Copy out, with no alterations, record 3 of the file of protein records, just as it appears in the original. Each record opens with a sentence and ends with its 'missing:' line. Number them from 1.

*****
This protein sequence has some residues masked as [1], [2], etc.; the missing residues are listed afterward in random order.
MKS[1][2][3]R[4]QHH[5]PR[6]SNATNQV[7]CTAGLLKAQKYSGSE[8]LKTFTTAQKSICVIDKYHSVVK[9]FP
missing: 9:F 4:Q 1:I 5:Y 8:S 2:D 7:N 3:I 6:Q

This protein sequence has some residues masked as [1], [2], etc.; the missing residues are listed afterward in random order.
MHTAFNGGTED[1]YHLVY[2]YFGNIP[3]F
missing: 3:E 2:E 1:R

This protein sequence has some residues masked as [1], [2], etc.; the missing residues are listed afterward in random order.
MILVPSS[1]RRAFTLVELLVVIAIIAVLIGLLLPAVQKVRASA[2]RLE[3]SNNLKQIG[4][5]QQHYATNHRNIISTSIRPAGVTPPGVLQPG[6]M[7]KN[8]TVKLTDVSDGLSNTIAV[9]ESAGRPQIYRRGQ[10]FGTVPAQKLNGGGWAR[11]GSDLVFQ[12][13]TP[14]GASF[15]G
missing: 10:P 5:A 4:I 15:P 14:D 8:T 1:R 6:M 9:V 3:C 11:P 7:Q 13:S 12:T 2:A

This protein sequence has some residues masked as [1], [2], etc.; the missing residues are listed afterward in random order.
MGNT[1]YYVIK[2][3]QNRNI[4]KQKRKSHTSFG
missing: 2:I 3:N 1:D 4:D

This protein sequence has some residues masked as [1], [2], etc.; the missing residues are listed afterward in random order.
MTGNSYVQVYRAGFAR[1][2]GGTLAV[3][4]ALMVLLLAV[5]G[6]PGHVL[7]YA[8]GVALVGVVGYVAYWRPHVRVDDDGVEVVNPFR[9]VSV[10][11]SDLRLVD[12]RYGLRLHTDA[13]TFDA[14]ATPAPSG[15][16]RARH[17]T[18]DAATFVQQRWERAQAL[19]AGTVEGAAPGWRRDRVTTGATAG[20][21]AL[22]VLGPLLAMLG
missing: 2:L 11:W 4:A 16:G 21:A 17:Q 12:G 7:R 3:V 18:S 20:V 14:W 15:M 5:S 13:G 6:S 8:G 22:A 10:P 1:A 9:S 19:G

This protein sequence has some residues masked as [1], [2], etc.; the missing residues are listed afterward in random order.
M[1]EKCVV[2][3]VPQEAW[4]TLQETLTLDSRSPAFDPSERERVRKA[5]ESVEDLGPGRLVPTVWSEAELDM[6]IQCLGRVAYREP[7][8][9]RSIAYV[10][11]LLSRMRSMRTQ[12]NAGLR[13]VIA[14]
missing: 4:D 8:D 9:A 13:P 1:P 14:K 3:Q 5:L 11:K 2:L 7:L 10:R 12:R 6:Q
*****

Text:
This protein sequence has some residues masked as [1], [2], etc.; the missing residues are listed afterward in random order.
MILVPSS[1]RRAFTLVELLVVIAIIAVLIGLLLPAVQKVRASA[2]RLE[3]SNNLKQIG[4][5]QQHYATNHRNIISTSIRPAGVTPPGVLQPG[6]M[7]KN[8]TVKLTDVSDGLSNTIAV[9]ESAGRPQIYRRGQ[10]FGTVPAQKLNGGGWAR[11]GSDLVFQ[12][13]TP[14]GASF[15]G
missing: 10:P 5:A 4:I 15:P 14:D 8:T 1:R 6:M 9:V 3:C 11:P 7:Q 13:S 12:T 2:A